The question of whether two ‘spud guns’ seized in Victoria in 2019 are firearms has been answered in court. A magistrate has dismissed the charges surrounding two unregistered PVC pipe guns, potentially impacting existing legislation in the state which classes spud guns as Category E firearms. In general terms each state and territory classes spud guns (or potato cannons) as firearms and the items can come under controlled or prohibited weapon classifications – or as a Category E firearm in Victoria alongside machineguns, bazookas and teargas guns.
The decision in Dandenong Magistrate’s Court by magistrate Gerard Bryant has been labelled by some as a landmark ruling which could affect firearm definitions and legality of the device. However, Mr Bryant was quick to shut down this assertion in his conclusion, saying: “Ultimately I’m of the view that PVC devices are not firearms for the purposes of the Act. The charges against the accused are therefore dismissed.
“This decision should not be interpreted as a green light for the citizens of Victoria to arm themselves with these type of devices for any purpose. They should be the subject of regulation but are not properly categorised as firearms under the current law. At a minimum, such devices could be rightly categorised as ‘dangerous articles’ under the Control of Weapons Act 1990.”
In addition to defining whether a spud gun should be categorised as a firearm, the case has drawn attention for the extensive and varied analysis by the magistrate as a part of his ruling. He provided a brief firearms history, drawing on the invention of gun powder in China in the ninth century, musket and flintlock rifle origins and finally the more modern firearm using propellant with bullets or shot.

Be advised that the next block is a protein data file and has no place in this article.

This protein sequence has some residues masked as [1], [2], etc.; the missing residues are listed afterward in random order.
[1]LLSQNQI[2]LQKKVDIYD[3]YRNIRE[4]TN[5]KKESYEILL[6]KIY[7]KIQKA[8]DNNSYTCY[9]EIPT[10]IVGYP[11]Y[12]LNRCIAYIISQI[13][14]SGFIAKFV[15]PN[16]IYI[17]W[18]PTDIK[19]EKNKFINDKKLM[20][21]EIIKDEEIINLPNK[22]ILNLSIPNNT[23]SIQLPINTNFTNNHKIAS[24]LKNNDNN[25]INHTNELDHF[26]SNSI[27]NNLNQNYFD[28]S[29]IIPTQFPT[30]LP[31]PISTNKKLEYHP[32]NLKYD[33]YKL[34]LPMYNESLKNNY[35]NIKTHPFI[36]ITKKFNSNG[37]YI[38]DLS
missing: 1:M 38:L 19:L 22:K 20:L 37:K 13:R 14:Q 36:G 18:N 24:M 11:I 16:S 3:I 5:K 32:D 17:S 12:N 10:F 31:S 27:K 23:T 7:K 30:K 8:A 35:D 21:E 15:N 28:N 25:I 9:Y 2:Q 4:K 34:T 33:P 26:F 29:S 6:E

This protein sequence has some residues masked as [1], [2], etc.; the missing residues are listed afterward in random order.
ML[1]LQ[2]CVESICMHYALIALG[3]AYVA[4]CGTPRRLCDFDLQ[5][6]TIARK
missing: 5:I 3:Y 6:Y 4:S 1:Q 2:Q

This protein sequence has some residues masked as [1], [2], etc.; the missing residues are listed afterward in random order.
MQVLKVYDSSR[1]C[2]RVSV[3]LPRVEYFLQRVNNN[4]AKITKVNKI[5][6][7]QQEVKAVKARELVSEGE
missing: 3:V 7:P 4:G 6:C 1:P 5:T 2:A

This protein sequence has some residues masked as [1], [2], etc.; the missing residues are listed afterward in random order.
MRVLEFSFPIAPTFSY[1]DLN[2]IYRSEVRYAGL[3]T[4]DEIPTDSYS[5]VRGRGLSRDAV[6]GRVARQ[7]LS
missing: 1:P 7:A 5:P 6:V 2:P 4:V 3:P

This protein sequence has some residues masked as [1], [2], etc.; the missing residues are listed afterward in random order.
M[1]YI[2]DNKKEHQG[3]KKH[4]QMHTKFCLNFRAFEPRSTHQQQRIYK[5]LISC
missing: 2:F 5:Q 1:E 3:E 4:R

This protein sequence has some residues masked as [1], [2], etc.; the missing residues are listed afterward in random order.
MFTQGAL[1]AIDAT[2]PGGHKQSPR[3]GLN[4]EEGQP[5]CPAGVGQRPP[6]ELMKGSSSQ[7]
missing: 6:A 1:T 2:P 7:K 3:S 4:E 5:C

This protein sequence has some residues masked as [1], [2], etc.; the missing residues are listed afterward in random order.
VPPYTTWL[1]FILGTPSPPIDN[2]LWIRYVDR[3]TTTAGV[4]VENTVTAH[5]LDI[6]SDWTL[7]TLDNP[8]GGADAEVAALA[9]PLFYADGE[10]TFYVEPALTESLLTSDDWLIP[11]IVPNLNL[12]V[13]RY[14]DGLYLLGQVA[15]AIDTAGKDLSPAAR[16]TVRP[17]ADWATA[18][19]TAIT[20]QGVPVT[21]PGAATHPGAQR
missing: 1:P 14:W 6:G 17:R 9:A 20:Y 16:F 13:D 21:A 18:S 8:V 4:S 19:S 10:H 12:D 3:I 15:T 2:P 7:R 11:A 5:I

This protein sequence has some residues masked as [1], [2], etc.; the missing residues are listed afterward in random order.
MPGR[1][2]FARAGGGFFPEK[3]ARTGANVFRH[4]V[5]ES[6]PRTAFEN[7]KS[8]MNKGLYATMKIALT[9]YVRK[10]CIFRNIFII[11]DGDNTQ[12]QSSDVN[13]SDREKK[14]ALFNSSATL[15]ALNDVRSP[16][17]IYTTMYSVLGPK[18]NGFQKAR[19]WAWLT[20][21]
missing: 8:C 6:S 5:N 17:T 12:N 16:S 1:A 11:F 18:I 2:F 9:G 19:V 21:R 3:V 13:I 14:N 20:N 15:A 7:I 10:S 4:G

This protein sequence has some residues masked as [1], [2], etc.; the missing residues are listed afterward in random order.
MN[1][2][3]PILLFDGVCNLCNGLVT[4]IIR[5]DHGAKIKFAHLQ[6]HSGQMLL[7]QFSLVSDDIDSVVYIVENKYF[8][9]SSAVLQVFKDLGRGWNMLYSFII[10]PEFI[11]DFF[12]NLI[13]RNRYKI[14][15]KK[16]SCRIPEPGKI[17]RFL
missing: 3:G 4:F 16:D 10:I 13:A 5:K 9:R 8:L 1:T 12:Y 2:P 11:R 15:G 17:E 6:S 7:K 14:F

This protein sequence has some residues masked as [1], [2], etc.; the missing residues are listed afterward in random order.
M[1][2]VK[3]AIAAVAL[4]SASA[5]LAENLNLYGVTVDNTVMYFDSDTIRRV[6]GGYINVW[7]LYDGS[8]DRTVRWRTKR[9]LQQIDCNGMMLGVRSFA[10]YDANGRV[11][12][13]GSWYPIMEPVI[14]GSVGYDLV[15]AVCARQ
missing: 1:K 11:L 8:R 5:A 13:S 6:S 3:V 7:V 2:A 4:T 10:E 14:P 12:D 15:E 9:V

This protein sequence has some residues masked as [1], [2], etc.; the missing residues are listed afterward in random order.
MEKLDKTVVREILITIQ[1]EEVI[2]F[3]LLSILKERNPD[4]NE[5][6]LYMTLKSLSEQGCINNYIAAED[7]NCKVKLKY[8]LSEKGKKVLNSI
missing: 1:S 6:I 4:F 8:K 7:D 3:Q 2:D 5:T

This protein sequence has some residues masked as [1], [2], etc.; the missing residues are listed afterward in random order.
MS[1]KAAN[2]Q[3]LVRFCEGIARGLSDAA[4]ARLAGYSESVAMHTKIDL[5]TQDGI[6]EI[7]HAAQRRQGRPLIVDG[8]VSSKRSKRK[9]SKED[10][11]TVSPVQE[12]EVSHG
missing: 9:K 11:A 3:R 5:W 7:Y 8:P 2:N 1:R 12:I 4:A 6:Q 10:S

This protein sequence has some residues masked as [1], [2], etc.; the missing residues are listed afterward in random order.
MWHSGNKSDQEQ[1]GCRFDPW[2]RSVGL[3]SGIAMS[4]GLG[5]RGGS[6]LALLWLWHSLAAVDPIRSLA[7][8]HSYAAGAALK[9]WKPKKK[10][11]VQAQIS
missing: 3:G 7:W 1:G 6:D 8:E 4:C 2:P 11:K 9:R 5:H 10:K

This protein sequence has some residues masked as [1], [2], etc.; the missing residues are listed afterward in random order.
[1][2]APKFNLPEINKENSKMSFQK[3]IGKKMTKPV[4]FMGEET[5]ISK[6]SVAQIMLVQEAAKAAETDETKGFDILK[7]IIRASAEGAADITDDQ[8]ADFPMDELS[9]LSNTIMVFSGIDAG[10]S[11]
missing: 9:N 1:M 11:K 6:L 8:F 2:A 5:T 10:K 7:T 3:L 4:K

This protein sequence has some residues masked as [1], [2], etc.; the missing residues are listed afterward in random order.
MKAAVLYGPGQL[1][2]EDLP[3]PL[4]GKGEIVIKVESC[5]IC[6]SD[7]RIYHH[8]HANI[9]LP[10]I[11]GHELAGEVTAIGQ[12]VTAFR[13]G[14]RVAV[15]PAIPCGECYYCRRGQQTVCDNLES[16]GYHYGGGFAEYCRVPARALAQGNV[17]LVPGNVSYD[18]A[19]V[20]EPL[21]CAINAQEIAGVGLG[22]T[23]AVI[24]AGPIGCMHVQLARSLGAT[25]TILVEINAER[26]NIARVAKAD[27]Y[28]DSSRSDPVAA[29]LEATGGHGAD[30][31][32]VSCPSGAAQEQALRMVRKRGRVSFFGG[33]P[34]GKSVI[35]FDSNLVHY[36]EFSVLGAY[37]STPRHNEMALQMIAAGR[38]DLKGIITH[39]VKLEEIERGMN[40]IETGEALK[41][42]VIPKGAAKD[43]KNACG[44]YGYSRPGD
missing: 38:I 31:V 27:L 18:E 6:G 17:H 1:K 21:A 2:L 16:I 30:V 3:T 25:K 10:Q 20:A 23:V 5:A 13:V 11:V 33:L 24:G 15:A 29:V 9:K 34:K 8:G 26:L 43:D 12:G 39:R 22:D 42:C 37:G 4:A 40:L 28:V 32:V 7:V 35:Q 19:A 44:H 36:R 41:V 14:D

He concluded that “universally these projectiles were manufactured from non-organic substances such as lead or metal with the sole intended purpose of being discharged by a firearm to kill, seriously injure or cause damage to the intended target.” He then mused over the question of whether a spud gun using potato as a projectile fell under the definition of a firearm and drew on moments in history when livestock and human remains were used in slingshots, illustrated in the Monty Python and the Holy Grail movie when The Knights of the Round Table were attacked.
Finally he outlined the potential speed the PVC spud gun could discharge organic matter such as potato or lemon would be around 130-140 metres per second in comparison to a bullet from a .22 firearm travelling at 330-340mps. “The humble potato or lemon is not subject to any regulation unless sold commercially in supermarkets, where certain requirements must be adhered to,” he said.
“Fruit and vegetables are not inherently lethal and not manufactured, but instead grown by organic means for human consumption. There are many objects both organic and non-organic, such as tennis balls or cricket balls which, if propelled at sufficient velocity, can injure but the question remains whether the inclusion of these objects would mean that any everyday item capable of being fired from a firearm would be caught by the term ‘other missile’ as it’s expressed in the Act.”
In what was perhaps the magistrate’s most reasonable comment, Mr Bryant said typically Category E longarms including machineguns, rifles, bazookas and rocket-propelled grenades were “inherently lethal”. He said it was doubtful that homemade PVC devices were envisaged in the same category.